Regional tastes aside, there is no question that the biggest determining factor for many American fans as to what teams they will support is how good they are.  My hometown of Minneapolis/St. Paul is a good example of these factors.  The Vikings traditionally do very well, but in the lean years, you’ll find TV blackouts here and there.  The Twins in the mid-to-late 90’s were well and truly awful, and you couldn’t pay people to watch them, but their resurgence in the 2000’s led to a new stadium and solid crowds even in this down year.  The Wolves were a hot ticket during the Garnett years, but have mostly played in an echo chamber since then, and are only now starting to pick back up.  The Wild, meanwhile, have consistently done well in attendance and fan-interest regardless of their standing because Minnesota is very much a natural home for hockey.

The Wolves’ problems are as much (if not more) due to complete mismanagement as opposed to league imbalance – although there is little question the NBA has that problem – so looking at the late-90’s Twins is a better example of the real point.  There is no question that when the Twins are good, fan interest spikes, but things actually got so bad for the Twins in the late 90’s that the league actually considered giving up on the market entirely and contracting them.  It wouldn’t have been good for baseball, as you don’t want to have a market like Minneapolis (as well as northern Iowa and the Dakotas) to just drop off the baseball sphere-of-interest entirely, but it almost happened.  If it had, the fans would have turned more of their attention toward the other sports options.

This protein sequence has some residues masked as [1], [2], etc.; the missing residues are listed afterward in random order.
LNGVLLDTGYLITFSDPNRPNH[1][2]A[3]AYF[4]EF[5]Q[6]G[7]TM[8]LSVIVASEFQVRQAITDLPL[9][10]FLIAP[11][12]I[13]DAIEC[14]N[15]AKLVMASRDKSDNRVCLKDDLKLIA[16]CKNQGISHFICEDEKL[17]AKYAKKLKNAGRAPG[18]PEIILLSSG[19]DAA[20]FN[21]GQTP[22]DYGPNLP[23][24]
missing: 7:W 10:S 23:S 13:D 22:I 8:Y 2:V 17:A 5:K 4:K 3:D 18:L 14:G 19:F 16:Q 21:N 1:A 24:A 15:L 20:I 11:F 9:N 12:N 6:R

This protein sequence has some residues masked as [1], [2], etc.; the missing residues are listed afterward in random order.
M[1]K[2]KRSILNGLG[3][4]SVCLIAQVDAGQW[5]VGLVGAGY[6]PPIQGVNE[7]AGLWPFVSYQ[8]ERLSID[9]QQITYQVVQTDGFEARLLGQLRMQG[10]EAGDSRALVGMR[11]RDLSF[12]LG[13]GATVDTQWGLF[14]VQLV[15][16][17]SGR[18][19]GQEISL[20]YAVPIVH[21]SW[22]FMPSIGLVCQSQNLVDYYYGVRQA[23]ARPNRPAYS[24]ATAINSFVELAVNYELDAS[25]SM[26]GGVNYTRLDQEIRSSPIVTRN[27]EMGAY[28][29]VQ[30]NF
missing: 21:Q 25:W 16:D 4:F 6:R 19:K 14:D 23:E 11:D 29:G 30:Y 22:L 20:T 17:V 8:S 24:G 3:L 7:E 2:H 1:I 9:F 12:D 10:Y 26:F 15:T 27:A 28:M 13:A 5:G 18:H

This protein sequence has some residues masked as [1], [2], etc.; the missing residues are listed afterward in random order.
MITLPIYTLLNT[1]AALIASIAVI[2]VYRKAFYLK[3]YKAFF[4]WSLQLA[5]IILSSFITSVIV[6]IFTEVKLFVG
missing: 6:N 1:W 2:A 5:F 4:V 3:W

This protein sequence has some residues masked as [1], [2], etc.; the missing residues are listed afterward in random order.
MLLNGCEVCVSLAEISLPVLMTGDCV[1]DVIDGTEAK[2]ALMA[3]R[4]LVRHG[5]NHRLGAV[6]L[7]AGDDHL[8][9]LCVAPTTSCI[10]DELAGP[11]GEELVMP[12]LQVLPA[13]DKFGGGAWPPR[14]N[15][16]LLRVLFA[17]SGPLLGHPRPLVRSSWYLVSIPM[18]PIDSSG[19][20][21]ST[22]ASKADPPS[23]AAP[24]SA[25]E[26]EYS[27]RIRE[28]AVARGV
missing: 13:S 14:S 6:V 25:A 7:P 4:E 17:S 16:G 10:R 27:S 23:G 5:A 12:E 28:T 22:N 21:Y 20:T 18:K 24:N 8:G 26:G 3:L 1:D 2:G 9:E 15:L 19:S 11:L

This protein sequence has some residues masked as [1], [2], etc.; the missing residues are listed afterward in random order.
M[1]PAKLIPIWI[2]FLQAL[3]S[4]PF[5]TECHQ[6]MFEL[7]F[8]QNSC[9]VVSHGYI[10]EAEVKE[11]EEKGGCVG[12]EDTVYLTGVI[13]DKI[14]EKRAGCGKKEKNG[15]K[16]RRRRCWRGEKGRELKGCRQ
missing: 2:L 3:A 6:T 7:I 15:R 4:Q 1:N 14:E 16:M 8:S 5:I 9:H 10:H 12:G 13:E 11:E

If an American sports league wants to be able to keep all markets interested, this is what leads to some of the more “socialist” aspects of sport governance.  The league as a whole loses profitability if it completely loses a market, so it attempts to level the playing field to some degree so as to not completely lose fan bases.  This is why the worst teams get the top draft picks in each league except the NBA and NHL, though both leagues still favor the worst teams in that area.  This is why there are concepts like revenue sharing, salary caps and other rules regarding player movement:  the league as a whole has a strong interest in seeing all of its teams be healthy.  So while internally, the sport runs on a more socialist model, it does this in order to increase its market share against other sports, which is obviously more capitalist in nature.  Recall from above that the individual teams are not competing with each other from a business perspective.  The leagues, on the other hand, are definitely in competition with each other business-wise.

Compare this again to the EPL.  What would happen if Wigan Athletic stopped being any good?  Well, at first, they would be relegated.  Let’s say things got so bad for Wigan that they went completely bankrupt and disappeared.  How would it affect EPL as far as market coverage and overall profitability?

The answer is basically none.  Sure, there would be a few bitter fans who might stop giving their patronage to the sport, but with two other teams within 15 miles, most fans would probably find their way there.  For those that hate Everton and Liverpool, there are still plenty of teams within reasonable driving distance that they could go see and who would be easy to watch on TV.  On top of that, there really isn’t another major sport that competes with soccer in Britain.

Putting it all together, the health of individual teams in the EPL is simply not that big of a deal to the league itself.  It doesn’t have to worry about external competition taking fans away, and if a team stops being good, there are plenty more options for fans.  That’s why in the EPL, teams are basically left to fend for themselves, because having some teams be also-rans every year doesn’t hurt the league as a whole.  They don’t need parity to keep the sport at its maximum profitability like their American counterparts do.